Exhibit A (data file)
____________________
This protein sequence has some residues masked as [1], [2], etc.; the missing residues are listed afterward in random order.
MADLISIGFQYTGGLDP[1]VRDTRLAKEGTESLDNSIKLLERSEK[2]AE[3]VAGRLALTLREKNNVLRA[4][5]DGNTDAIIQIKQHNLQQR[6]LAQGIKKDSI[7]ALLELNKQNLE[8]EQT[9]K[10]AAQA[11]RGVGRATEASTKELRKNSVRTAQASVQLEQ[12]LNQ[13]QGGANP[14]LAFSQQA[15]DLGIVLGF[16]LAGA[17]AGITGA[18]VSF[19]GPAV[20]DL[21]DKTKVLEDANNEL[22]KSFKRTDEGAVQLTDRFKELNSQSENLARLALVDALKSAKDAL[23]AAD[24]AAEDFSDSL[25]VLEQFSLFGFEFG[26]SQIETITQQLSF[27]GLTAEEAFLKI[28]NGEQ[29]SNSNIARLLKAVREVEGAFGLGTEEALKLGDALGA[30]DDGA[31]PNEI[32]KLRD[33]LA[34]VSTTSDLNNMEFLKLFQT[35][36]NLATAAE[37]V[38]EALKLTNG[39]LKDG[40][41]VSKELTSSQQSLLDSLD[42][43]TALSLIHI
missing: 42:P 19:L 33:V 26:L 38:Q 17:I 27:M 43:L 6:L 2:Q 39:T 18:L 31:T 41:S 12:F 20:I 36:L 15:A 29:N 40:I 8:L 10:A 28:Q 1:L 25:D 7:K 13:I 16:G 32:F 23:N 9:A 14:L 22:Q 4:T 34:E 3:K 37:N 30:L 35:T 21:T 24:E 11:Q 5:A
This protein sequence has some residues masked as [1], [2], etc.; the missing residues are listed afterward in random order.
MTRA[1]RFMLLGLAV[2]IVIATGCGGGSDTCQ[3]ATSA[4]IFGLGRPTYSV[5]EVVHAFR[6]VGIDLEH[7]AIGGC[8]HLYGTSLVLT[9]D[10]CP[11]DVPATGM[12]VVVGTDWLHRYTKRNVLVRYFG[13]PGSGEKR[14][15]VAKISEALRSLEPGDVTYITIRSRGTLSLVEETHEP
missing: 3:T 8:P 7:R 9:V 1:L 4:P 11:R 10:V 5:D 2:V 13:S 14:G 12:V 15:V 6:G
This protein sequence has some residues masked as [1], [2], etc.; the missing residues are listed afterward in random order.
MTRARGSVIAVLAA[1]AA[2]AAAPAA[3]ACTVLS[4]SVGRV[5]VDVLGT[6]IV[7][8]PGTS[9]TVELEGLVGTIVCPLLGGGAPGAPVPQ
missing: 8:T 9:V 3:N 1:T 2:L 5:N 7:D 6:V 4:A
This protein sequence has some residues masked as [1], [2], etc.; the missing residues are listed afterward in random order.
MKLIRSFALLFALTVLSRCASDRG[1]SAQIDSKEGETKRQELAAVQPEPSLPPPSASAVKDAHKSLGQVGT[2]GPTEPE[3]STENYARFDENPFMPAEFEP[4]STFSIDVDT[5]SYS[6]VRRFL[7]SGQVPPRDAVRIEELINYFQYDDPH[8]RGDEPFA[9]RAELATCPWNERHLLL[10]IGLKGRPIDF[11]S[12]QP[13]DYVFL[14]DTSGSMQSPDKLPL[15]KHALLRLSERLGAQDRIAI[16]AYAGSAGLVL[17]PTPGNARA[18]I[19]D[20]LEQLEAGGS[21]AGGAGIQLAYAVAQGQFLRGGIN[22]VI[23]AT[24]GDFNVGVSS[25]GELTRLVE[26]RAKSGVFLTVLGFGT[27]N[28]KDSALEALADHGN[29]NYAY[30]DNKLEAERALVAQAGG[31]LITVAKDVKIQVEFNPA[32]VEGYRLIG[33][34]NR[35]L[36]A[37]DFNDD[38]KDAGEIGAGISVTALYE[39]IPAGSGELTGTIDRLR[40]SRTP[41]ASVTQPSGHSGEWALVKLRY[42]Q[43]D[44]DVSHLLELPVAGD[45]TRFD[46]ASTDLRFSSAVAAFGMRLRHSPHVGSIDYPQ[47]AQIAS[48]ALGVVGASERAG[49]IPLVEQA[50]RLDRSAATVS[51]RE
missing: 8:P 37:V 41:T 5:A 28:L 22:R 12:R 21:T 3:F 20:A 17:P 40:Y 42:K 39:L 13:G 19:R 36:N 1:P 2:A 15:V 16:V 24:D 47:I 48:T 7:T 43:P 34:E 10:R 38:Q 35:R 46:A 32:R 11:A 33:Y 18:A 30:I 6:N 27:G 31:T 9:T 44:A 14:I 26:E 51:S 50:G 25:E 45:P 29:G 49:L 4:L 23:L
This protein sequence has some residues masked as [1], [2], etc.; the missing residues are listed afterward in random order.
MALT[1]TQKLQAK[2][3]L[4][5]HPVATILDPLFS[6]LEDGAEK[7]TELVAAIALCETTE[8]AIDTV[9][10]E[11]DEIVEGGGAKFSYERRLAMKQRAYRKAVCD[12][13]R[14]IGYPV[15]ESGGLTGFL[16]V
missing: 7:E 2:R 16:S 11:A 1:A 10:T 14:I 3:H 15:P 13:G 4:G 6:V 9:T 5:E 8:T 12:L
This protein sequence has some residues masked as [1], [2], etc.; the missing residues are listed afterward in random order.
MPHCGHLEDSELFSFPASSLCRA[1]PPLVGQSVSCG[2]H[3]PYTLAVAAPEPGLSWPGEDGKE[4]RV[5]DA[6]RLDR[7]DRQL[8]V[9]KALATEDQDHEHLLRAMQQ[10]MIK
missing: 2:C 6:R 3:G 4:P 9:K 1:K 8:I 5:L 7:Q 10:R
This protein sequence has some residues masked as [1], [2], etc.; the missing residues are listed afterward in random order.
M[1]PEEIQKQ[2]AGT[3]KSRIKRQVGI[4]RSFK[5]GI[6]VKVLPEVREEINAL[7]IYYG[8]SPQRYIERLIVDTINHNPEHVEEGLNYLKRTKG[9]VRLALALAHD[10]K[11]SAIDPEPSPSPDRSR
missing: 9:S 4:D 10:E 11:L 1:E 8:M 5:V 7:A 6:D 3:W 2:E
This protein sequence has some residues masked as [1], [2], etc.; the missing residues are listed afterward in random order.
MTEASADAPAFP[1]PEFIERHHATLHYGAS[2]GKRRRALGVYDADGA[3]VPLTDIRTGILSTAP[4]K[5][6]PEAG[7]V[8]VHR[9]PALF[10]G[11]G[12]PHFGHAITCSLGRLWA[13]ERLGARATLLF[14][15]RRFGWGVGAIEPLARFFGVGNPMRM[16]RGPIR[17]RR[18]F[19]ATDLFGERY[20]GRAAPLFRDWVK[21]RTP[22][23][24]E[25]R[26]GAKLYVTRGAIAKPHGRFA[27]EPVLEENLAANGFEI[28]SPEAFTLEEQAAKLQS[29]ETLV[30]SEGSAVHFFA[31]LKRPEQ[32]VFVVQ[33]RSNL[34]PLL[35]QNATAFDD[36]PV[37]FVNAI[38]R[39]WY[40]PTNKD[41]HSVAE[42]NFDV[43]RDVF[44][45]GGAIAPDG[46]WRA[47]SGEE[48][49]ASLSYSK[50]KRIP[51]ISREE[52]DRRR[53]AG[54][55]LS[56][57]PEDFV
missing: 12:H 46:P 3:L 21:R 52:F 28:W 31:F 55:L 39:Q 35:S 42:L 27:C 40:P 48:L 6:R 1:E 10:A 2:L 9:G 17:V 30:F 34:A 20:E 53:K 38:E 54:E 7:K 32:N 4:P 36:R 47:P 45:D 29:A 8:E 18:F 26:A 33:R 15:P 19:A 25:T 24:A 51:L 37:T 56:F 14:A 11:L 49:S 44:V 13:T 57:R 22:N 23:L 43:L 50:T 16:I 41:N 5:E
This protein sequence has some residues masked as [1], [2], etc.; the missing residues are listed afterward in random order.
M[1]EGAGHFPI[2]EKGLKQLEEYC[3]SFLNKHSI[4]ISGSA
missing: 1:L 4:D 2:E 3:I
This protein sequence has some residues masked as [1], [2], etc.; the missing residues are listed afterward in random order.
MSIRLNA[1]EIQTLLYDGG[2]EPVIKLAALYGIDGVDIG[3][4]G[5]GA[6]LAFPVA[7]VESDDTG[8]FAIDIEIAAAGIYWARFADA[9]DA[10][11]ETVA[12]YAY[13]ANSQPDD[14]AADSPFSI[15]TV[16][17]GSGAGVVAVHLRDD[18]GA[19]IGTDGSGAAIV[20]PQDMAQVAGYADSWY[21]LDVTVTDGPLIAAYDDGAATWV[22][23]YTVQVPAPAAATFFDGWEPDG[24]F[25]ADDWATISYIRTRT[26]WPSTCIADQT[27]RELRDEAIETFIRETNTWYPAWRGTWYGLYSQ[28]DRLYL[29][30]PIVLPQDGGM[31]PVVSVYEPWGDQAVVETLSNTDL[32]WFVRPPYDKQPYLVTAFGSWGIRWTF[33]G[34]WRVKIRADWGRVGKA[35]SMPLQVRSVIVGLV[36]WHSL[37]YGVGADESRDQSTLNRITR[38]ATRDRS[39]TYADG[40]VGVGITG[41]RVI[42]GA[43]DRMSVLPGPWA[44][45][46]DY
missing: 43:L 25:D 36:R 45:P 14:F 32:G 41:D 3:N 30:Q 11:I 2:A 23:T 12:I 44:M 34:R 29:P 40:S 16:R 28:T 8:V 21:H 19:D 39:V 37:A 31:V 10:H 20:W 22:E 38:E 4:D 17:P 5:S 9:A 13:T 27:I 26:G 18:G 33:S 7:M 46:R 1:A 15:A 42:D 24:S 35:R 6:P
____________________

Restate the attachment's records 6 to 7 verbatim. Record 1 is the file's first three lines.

This protein sequence has some residues masked as [1], [2], etc.; the missing residues are listed afterward in random order.
MPHCGHLEDSELFSFPASSLCRA[1]PPLVGQSVSCG[2]H[3]PYTLAVAAPEPGLSWPGEDGKE[4]RV[5]DA[6]RLDR[7]DRQL[8]V[9]KALATEDQDHEHLLRAMQQ[10]MIK
missing: 2:C 6:R 3:G 4:P 9:K 1:K 8:I 5:L 7:Q 10:R
This protein sequence has some residues masked as [1], [2], etc.; the missing residues are listed afterward in random order.
M[1]PEEIQKQ[2]AGT[3]KSRIKRQVGI[4]RSFK[5]GI[6]VKVLPEVREEINAL[7]IYYG[8]SPQRYIERLIVDTINHNPEHVEEGLNYLKRTKG[9]VRLALALAHD[10]K[11]SAIDPEPSPSPDRSR
missing: 9:S 4:D 10:E 11:L 1:E 8:M 5:V 7:A 6:D 3:W 2:E